Review: Mercedes-Benz SL-Class (2008 – 2012)


Great performance from all the engines with SL350 the pick of the bunch, neat folding metal roof.

Expensive with top versions more than £100,000.

Mercedes-Benz SL-Class (2008 – 2012): At A Glance

Four years ago, I wrote "Forget Ferraris, Rolls Royces, Bentleys, Lamborghinis, Porsches. The most desirable car you can buy is the new Mercedes 500SL. Wherever you happen to be, no other car impresses most of the people most of the time. It's the one car the world over that says you've arrived before you even start your journey."

That hasn't changed. The range has expanded up and down. You can now have a relatively fuel efficient £63,000 3.5 litre SL350 with 272bhp and 350 Nm torque. This is slightly better in all respects than the old 3.7 litre SL350. You can go one better with the new £75,880 5.5 litre 388bhp 500SL. Or you can go completely Puerto Banus with a £149,000 SL65 AMG that boasts 612bhp, 1,000Nm torque and a de-restricted top speed well over 200mph. Over the last year UK registrations have split 65.4% SL350, 23.2% SL500, 0.8% SL600, 9.1% SL55 AMG, while 1.5% cough up the extra £49,000 for an SL65 AMG.

People will know you have the latest model from the slightly cleaner styling with a more pronounced V shape bumper, three large air intakes, chrome fog light surrounds, new alloy wheel designs and new rear light lenses.

What does a Mercedes-Benz SL-Class (2008 – 2012) cost?

List Price from £79,965
Buy new from £58,620
Contract hire from £981.29 per month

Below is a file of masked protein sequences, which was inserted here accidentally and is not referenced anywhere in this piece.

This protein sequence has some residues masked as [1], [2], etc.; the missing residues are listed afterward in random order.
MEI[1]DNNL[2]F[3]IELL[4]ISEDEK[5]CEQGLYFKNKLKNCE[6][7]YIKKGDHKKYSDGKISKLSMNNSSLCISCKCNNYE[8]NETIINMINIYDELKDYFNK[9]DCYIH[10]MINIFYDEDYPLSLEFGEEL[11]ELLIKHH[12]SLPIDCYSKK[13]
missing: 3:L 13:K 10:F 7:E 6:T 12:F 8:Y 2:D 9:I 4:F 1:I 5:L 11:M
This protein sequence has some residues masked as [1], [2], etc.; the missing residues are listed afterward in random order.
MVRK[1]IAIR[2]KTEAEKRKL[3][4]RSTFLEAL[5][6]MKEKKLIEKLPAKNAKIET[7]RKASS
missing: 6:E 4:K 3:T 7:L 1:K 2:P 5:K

Mercedes-Benz SL-Class (2008 – 2012): What's It Like Inside?

Length 4532–4605 mm
Width 1816–1827 mm
Height 1295–1317 mm
Wheelbase 2560 mm

Full specifications

Inside, you'll be marginally more comfortable in softer, more supple leather, with a nicer double-top-stitched instrument shroud.

And the state of the art solid roof still opens or closes in 16 seconds. Interestingly, the torsional rigidity of the car increases from 17,000Nm per degree with the top down to 21,000Nm per degree with the top up.

Child seats that fit a Mercedes-Benz SL-Class (2008 – 2012)

Our unique Car Seat Chooser shows you which child car seats will fit this car and which seat positions that they will fit, so that you don't have to check every car seat manufacturer's website for compatibility.

Which car seat will suit you?

What's the Mercedes-Benz SL-Class (2008 – 2012) like to drive?

At the launch we were slightly nonplussed but pleasantly surprised to be presented with Mercedes heritage fleet of older SLs, dating back to the 1950s. The idea was we would drive these first, and the reason soon became apparent.

The original late 1956 to 1962 300SL roadster is a wonderful car. It still puts out around 190 - 200bhp, so it's no slouch. It sits on fully independent suspension with the rear swing axles tamed by a lower diff than the famous 300SL ‘gullwings' and the addition of a compensator spring. It's still on drum brakes, mind you, so you can't treat it like a modern car. But it's by far the nicest 1950s - 1960s sports car I have ever driven. Far more enjoyable than an E-Type Jaguar, for example. (Can't tell you about the Ferrari 205SWB.)

The 1961 300SL we drove would still pull an indicated 125mph, no bother, though the speedo had a mind of its own. It was fast, handled decently and sounded glorious. Which is the main difference between the revised SL and the original 2002 SLs.

Next, I took out a new SL350 fitted with a couple of important optional extras: 7G-TRONIC Sport that is a programmed to change faster than the standard 7G-TRONIC and has the benefit of steering wheel paddleshifters. And ABC Active Body Control (standard on the SL500), which allows you to select stiffer suspension settings if you really want to motor. It also has slightly quicker steering now 2.5 turns lock to lock rather than 2.6 and a much more precise ‘feel' than before.

Pull the left hand paddle to change down, floor the accelerator and the banshee wail of the exhaust immediately tells you what Mercedes has changed. They've taken a good car at its best cruising and posing. And, without sacrificing its cruising ability, they've turned it into a sportscar.